In a previous blog entry, I wrote, “I really, really want to love Front Row. But there’s more to be done before it can start living up to its potential.”
The first step in making Front Row better is to deal with its bugs and most obvious shortcomings. For example, although Front Row’s Music menu gives you the iPod-style option to shuffle your entire music library, there’s no way to shuffle songs within a playlist, artist or, album. (I still don’t understand why Apple would essentially replicate the iPod’s interface in Front Row without including that device’s most useful settings. In my mind, that should be Job #1 when it comes to updating Front Row.)
The first version of Front Row also didn’t honor most your iPhoto slide-show settings, making the viewing of photos a maddeningly random experience. The latest version of Front Row fixes this problem, but only for slideshows resident on that Mac. The bug persists in slideshows streamed over the network from other Macs. And there’s no good way to use Front Row to arbitrarily browse your photo collection — it’s slide shows or nothing.
Video playback is another area that’s fraught with difficulties. Front Row is inconsistent at bookmarking videos, so if you stop a video mid-stream and come back to it later, you may find yourself having to fast-forward back to where you were. Playing back movie trailers from Apple’s web site can be unreliable. The list goes on.
But let’s move beyond the obvious fixes and additions to Front Row, and talk about where it should go next.
Right now, Front Row is a very simple product, and I say that as a compliment. Apple takes great pride in honing products down to their most basic functions, and the people who buy their products appreciate that. But Front Row needs to grow to be more functional and flexible, without sacrificing too much of its basic simplicity.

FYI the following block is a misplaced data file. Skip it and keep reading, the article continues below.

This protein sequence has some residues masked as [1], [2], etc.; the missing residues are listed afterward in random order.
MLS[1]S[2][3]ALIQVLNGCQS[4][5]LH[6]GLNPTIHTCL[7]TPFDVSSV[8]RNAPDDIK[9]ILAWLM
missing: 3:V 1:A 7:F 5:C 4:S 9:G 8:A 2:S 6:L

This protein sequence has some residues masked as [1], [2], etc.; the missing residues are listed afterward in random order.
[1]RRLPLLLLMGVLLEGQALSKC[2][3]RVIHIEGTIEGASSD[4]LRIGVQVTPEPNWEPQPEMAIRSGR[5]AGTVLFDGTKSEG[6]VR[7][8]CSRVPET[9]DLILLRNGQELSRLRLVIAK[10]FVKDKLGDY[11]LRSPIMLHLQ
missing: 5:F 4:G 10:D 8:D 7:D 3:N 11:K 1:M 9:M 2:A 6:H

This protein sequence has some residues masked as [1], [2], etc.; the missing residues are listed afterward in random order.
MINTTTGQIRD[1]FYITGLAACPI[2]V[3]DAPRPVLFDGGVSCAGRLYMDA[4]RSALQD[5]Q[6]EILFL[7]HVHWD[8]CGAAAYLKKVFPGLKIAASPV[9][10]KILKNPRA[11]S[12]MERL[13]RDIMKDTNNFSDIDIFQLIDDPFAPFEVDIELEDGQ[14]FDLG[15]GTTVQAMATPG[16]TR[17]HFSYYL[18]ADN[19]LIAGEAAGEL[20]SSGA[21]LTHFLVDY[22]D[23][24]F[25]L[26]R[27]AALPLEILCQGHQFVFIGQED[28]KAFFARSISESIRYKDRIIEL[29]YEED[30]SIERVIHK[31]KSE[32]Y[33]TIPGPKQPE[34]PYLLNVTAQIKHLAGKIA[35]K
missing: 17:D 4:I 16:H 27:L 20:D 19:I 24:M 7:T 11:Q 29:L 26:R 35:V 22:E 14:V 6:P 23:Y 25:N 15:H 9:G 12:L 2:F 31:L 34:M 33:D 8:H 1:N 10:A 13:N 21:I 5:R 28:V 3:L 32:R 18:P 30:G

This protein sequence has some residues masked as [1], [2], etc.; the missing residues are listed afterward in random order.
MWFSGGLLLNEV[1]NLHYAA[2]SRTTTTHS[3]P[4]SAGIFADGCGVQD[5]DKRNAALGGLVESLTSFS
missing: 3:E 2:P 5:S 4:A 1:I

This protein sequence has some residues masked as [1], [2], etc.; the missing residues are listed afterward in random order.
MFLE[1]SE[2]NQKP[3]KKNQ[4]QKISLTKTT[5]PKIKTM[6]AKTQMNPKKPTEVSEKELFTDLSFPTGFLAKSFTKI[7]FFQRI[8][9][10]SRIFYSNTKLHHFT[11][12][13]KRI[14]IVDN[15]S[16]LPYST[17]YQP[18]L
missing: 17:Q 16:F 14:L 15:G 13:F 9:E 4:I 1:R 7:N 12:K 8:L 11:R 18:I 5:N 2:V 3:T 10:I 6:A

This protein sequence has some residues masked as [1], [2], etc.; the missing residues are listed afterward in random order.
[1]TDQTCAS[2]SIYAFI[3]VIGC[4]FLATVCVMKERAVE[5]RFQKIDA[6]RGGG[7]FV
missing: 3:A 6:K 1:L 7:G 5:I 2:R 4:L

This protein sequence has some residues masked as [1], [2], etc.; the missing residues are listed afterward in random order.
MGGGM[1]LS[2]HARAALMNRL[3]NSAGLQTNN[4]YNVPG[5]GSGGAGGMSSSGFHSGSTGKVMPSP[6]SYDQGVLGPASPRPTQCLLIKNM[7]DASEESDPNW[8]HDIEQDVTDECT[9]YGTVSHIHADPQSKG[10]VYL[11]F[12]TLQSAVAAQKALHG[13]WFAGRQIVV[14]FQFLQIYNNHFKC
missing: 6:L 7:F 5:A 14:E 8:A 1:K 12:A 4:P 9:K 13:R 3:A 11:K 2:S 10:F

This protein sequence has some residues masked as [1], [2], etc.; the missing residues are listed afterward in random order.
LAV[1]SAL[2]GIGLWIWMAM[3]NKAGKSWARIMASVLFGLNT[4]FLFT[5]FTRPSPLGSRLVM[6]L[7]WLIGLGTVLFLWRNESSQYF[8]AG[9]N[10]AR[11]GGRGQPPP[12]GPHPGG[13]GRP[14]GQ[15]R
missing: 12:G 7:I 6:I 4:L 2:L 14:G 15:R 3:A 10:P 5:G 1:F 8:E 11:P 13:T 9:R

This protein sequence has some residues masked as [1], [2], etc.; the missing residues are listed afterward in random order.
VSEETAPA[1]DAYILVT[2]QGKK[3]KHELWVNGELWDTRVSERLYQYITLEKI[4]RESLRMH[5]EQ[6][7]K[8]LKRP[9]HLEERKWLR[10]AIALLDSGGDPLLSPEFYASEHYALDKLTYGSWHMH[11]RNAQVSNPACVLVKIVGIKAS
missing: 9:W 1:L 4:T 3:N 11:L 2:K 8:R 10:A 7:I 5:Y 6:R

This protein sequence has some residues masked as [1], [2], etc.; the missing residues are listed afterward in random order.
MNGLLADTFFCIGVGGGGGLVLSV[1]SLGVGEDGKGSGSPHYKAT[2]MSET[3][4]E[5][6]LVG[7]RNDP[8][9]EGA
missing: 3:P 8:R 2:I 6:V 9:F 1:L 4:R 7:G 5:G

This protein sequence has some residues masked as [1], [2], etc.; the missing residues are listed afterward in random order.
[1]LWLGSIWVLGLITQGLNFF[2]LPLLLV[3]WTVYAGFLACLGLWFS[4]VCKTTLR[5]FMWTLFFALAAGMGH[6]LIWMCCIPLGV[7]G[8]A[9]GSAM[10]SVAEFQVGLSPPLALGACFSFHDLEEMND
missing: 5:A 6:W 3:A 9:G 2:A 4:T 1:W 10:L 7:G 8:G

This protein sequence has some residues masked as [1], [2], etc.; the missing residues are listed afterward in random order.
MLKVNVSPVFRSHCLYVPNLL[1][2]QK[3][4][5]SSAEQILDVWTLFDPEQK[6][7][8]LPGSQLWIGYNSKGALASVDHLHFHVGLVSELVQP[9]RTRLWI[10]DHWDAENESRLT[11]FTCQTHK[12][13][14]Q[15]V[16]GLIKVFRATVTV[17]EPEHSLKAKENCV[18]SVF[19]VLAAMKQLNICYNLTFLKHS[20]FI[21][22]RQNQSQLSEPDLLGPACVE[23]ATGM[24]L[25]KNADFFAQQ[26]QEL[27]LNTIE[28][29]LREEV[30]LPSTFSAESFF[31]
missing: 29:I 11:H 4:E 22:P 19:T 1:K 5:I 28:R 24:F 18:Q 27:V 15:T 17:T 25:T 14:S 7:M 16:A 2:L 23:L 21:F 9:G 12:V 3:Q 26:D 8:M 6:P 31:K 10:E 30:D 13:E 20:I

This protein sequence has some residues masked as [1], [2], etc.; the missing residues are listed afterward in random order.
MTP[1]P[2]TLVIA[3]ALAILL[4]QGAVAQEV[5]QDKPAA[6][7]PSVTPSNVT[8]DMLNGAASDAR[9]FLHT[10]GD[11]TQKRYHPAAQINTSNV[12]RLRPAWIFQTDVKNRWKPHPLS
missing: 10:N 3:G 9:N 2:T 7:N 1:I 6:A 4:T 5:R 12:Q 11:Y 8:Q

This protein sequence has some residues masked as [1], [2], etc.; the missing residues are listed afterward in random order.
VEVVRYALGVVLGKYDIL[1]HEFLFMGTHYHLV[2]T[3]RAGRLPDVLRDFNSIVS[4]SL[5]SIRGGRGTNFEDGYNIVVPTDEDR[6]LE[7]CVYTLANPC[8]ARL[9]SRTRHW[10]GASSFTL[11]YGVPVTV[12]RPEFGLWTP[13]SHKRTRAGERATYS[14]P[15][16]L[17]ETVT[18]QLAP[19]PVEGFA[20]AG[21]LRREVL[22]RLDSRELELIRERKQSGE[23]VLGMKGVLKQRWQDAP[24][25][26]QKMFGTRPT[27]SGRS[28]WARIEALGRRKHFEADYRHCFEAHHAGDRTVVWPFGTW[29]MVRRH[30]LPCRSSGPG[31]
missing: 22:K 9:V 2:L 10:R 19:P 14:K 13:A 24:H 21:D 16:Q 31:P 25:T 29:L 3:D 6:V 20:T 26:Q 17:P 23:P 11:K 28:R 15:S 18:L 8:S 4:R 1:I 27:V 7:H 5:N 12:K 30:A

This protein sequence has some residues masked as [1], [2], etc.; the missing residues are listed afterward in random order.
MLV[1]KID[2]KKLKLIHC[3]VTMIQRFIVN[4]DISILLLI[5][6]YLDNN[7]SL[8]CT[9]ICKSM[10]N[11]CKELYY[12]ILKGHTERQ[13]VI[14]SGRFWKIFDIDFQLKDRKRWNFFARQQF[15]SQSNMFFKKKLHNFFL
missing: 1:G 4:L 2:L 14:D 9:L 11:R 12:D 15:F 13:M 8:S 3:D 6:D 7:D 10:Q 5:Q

The biggest complaint I hear from people critical of Front Row is that it isn’t a TiVo — that you can’t plug in a TV tuner and record TV shows via Front Row. I actually think Apple was right not to build that functionality into Front Row… but the complaints from those critics point to what Front Row does need more than anything else: a plug-in system that invites software and hardware developers into the party.
If Front Row supported plug-ins, then companies such as Elgato (the makers of the EyeTV video-recording hardware and software) could integrate their products into Front Row. Then if you wanted to record TV shows on your Mac, you could do it — but if you didn’t, that feature would never get in your way.
Apple also needs to integrate the iTunes store into Front Row. I’d love to be able to sit on my couch and browse through today’s top 10 songs and albums, play 30-second previews, and even purchase those songs right from my Apple Remote. And I don’t just want to use Front Row to play back videos I’ve already downloaded — I want to search for new videos, preview them, and buy them. (Or better yet, subscribe to them using iTunes’ clever new Multi-Pass and Season Pass features.)
I spent several hours this weekend attaching a Core Duo Mac mini to the TV set and stereo in my living room, so I’m sure I’ll have more to say about using the Mac mini as an entertainment device in a little while. In the meantime, though, what are your wishes for Front Row, the Mac mini, and Apple’s home-entertainment strategy? Let me know in the comments thread attached to this blog post.